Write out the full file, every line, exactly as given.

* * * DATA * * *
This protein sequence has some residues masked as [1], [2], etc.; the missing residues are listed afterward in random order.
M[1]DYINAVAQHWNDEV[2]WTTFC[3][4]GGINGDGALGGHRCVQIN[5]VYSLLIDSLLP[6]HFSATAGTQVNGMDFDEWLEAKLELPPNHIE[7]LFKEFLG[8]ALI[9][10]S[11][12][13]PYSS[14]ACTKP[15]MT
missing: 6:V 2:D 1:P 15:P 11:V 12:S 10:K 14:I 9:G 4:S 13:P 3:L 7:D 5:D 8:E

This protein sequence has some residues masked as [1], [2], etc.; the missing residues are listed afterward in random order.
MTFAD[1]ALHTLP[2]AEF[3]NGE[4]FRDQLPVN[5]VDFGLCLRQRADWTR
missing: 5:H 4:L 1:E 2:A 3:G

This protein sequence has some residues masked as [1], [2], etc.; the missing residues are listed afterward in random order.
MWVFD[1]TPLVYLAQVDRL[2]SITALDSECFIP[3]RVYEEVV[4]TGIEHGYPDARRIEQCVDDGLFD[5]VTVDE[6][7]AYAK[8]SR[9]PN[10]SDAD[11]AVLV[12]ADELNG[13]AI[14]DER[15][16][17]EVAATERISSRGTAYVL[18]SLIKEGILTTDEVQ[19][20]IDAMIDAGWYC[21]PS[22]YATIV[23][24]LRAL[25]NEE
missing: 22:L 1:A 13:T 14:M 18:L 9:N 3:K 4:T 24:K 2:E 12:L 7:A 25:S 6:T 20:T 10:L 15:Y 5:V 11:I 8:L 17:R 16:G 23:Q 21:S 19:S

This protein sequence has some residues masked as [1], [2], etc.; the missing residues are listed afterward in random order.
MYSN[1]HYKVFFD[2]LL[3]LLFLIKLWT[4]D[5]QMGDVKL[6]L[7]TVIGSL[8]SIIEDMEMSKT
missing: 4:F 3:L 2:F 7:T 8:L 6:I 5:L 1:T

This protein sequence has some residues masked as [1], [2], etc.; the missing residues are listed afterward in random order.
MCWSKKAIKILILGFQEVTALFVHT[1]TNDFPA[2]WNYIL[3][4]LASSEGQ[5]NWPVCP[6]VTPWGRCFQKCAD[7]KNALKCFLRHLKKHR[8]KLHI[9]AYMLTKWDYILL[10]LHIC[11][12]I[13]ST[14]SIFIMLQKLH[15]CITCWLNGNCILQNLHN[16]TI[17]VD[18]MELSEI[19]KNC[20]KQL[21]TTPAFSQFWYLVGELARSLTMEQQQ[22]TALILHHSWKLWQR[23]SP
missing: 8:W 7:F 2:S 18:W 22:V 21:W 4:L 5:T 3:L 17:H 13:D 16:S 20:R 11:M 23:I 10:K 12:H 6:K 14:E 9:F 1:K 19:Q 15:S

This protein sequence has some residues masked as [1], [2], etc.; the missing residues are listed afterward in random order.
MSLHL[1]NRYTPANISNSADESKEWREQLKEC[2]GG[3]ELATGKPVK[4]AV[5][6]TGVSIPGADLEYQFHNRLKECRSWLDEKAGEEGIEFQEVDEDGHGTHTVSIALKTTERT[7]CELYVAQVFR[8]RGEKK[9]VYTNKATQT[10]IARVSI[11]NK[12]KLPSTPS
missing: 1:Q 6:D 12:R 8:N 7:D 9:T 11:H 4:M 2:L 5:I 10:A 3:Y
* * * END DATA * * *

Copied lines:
This protein sequence has some residues masked as [1], [2], etc.; the missing residues are listed afterward in random order.
M[1]DYINAVAQHWNDEV[2]WTTFC[3][4]GGINGDGALGGHRCVQIN[5]VYSLLIDSLLP[6]HFSATAGTQVNGMDFDEWLEAKLELPPNHIE[7]LFKEFLG[8]ALI[9][10]S[11][12][13]PYSS[14]ACTKP[15]MT
missing: 6:V 2:D 1:P 15:P 11:V 12:S 10:K 14:I 9:G 4:S 13:P 3:L 7:D 5:D 8:E

This protein sequence has some residues masked as [1], [2], etc.; the missing residues are listed afterward in random order.
MTFAD[1]ALHTLP[2]AEF[3]NGE[4]FRDQLPVN[5]VDFGLCLRQRADWTR
missing: 5:H 4:L 1:E 2:A 3:G

This protein sequence has some residues masked as [1], [2], etc.; the missing residues are listed afterward in random order.
MWVFD[1]TPLVYLAQVDRL[2]SITALDSECFIP[3]RVYEEVV[4]TGIEHGYPDARRIEQCVDDGLFD[5]VTVDE[6][7]AYAK[8]SR[9]PN[10]SDAD[11]AVLV[12]ADELNG[13]AI[14]DER[15][16][17]EVAATERISSRGTAYVL[18]SLIKEGILTTDEVQ[19][20]IDAMIDAGWYC[21]PS[22]YATIV[23][24]LRAL[25]NEE
missing: 22:L 1:A 13:T 14:M 18:L 9:N 3:K 4:T 24:K 2:E 12:L 7:A 25:S 6:T 20:T 10:L 15:Y 5:V 11:I 8:L 17:R 16:G 23:Q 21:S 19:S

This protein sequence has some residues masked as [1], [2], etc.; the missing residues are listed afterward in random order.
MYSN[1]HYKVFFD[2]LL[3]LLFLIKLWT[4]D[5]QMGDVKL[6]L[7]TVIGSL[8]SIIEDMEMSKT
missing: 4:F 3:L 2:F 7:T 8:L 6:I 5:L 1:T

This protein sequence has some residues masked as [1], [2], etc.; the missing residues are listed afterward in random order.
MCWSKKAIKILILGFQEVTALFVHT[1]TNDFPA[2]WNYIL[3][4]LASSEGQ[5]NWPVCP[6]VTPWGRCFQKCAD[7]KNALKCFLRHLKKHR[8]KLHI[9]AYMLTKWDYILL[10]LHIC[11][12]I[13]ST[14]SIFIMLQKLH[15]CITCWLNGNCILQNLHN[16]TI[17]VD[18]MELSEI[19]KNC[20]KQL[21]TTPAFSQFWYLVGELARSLTMEQQQ[22]TALILHHSWKLWQR[23]SP
missing: 8:W 7:F 2:S 18:W 22:V 21:W 4:L 5:T 3:L 17:H 13:D 16:S 20:R 11:M 23:I 10:K 12:H 6:K 14:E 9:F 1:K 19:Q 15:S

This protein sequence has some residues masked as [1], [2], etc.; the missing residues are listed afterward in random order.
MSLHL[1]NRYTPANISNSADESKEWREQLKEC[2]GG[3]ELATGKPVK[4]AV[5][6]TGVSIPGADLEYQFHNRLKECRSWLDEKAGEEGIEFQEVDEDGHGTHTVSIALKTTERT[7]CELYVAQVFR[8]RGEKK[9]VYTNKATQT[10]IARVSI[11]NK[12]KLPSTPS
missing: 1:Q 6:D 12:R 8:N 7:D 9:T 11:H 4:M 2:L 5:I 10:A 3:Y